Glasgow & West Scotland

UK's first liquefied natural gas ferry launched on Clyde

Launch of the UK's first LNG passenger ferry Image copyright Mark F Gibson
Image caption The UK's first LNG passenger ferry is launched on the Clyde

The UK's first liquefied natural gas (LNG) passenger ferry has been launched on the Clyde by First Minister Nicola Sturgeon.

The MV Glen Sannox, which can accommodate up to 1,000 passengers, can also operate on marine gas oil (MGO).

It is the first of two ferries being built as part of a £97m Caledonian Maritime Assets Limited contract.

The vessel will help to reduce emissions to meet ambitious Scottish government targets.

The ferry, which has been earmarked for the Ardrossan to Brodick route and will begin operating in winter 2018/19, was unveiled at Ferguson Marine Engineering Limited's Port Glasgow shipyard.

Climate change goals

It is 335ft (102m) long and designed to carry 127 cars or 16 HGVs, or a combination of both.

Ms Sturgeon praised the contribution the company makes to the industrial sector and the Inverclyde economy.

She said: "These state-of-the-art ferries are more sustainable, therefore contributing to Scotland's world-leading climate change goals.

"They are also capable of carrying more vehicles and benefiting the communities that rely on them."

Jim McColl, chief executive of Clyde Blowers which owns FMEL, said: "The successful launch of the MV Glen Sannox marks an important milestone in Ferguson Marine's journey to becoming a world-class shipyard.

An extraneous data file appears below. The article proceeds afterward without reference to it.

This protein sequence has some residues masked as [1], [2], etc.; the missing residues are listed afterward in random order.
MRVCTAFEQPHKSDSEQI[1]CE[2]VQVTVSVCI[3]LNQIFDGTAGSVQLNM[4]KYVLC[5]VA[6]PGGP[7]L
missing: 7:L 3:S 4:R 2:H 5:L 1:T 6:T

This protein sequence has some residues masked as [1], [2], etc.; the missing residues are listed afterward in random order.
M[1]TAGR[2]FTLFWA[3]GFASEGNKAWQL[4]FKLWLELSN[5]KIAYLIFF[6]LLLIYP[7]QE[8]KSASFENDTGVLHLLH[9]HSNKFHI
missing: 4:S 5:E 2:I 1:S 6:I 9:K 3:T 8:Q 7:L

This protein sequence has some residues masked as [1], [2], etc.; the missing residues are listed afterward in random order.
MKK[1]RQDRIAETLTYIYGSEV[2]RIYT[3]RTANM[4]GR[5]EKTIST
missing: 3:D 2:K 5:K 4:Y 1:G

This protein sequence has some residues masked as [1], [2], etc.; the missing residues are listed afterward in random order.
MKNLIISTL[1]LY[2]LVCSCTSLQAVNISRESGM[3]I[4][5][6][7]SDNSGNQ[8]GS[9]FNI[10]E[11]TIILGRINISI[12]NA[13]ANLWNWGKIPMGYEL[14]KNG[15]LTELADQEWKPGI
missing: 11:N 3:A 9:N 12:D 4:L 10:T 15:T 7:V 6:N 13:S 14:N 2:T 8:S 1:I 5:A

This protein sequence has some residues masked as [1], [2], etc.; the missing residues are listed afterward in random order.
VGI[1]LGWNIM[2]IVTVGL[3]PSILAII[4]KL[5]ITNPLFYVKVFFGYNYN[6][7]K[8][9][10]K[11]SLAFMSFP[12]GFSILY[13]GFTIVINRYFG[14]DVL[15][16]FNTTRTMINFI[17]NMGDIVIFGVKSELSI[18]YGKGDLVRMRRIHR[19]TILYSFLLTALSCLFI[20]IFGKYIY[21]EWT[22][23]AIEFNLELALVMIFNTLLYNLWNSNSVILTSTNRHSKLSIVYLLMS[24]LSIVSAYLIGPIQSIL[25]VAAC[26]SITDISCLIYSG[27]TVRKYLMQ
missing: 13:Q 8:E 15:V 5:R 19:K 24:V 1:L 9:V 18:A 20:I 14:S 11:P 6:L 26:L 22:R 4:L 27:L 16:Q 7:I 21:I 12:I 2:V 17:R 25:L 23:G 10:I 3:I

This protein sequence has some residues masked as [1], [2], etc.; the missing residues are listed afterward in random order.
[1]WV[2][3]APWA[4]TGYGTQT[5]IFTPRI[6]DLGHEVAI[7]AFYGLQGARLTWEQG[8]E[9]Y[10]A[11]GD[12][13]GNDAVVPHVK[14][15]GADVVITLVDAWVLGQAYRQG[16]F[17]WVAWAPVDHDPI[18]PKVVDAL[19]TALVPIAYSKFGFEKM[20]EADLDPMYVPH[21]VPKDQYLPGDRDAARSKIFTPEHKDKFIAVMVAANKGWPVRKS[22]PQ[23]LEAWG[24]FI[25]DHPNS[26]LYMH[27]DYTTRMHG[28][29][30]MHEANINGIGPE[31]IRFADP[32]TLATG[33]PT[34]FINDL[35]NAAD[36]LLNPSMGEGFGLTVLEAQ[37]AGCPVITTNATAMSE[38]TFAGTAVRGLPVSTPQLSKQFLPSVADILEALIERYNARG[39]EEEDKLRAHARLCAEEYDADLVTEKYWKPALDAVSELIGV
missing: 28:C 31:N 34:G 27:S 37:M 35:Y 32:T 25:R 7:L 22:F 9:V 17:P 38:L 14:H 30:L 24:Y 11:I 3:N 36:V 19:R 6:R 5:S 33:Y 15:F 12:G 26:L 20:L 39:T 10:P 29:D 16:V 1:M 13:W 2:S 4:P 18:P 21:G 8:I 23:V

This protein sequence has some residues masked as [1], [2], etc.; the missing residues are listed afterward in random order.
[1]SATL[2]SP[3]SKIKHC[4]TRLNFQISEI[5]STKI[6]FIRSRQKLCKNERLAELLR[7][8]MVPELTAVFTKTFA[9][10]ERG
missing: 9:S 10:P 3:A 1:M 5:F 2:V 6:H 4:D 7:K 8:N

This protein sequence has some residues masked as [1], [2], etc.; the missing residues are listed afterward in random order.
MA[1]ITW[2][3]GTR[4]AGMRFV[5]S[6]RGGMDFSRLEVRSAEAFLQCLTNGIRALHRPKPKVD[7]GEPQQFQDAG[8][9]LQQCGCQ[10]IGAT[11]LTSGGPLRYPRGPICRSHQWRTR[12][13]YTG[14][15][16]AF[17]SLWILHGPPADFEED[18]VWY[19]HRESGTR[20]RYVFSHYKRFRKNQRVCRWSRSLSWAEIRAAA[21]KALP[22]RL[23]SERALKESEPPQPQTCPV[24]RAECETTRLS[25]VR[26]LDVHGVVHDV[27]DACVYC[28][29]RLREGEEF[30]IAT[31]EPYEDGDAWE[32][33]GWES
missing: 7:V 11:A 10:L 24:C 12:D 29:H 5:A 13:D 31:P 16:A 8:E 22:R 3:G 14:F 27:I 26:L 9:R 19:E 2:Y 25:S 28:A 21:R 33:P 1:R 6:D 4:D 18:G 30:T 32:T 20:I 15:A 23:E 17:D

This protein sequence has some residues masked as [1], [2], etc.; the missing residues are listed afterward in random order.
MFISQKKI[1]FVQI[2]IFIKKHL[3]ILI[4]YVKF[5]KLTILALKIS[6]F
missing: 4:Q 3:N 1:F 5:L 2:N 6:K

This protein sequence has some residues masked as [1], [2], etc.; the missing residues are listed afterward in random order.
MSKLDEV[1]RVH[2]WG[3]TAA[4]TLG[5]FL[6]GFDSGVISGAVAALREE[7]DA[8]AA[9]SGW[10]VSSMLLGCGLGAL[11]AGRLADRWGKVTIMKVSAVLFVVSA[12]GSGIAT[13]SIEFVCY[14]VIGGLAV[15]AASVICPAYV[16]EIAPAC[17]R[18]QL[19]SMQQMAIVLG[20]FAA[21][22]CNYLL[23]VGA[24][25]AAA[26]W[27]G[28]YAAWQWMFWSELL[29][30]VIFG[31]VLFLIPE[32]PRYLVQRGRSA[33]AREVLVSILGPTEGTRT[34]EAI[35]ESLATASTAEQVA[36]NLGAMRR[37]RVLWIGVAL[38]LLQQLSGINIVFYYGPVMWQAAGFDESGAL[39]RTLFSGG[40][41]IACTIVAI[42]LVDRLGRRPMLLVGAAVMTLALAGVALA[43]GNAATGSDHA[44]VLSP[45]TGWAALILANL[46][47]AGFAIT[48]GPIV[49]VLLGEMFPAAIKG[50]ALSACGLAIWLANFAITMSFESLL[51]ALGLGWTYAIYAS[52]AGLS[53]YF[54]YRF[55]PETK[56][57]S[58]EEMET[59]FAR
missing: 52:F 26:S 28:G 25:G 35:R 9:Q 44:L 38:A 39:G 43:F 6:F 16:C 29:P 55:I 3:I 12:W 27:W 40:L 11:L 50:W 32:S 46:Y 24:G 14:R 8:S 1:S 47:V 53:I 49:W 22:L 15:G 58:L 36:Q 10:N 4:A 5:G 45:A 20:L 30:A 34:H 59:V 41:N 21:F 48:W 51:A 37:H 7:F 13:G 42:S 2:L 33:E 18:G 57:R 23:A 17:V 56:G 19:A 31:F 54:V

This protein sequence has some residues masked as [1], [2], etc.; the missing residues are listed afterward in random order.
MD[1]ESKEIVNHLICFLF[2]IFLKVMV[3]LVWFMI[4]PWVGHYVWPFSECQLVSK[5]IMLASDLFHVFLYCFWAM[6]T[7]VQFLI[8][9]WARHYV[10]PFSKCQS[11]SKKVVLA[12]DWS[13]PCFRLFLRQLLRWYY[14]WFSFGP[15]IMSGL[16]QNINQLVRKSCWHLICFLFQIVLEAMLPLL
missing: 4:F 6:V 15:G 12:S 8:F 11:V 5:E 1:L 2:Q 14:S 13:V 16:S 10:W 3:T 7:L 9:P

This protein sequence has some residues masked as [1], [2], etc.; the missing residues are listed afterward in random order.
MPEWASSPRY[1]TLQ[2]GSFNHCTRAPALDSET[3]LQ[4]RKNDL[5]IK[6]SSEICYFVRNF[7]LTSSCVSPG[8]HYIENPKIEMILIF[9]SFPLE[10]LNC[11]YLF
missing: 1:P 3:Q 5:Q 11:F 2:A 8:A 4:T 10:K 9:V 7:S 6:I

"As this is the first ferry in the UK capable of being run on liquefied natural gas and marine gas oil, not only has this been an extremely exciting and ambitious project for both FMEL and CMAL, but it has been an extremely complex one as well."

Future benefits

Mr McColl said there were a number of "highly challenging engineering issues" arising from the dual fuel ferry project.

He added: "The experience and knowledge gained during this project will be of enormous benefit to the competitiveness of Scottish shipbuilding in the future as technology continues to develop to meet tightening clean energy legislation."

Kevin Hobbs, chief executive of CMAL, said: "The use of LNG in maritime transport is a sign of our ongoing commitment to exploring new fuel technologies for ferries, as well as a wider commitment to innovation in Scotland and consideration for the environmental impact of transport."

The second LNG vessel, which has yet to be named, is currently under construction and has been earmarked to serve Tarbert, Lochmaddy and Uig.

The Scottish government is expected to publish its third Climate Change Plan in the start of 2018 as part of efforts to cut emissions by 66% by 2032.

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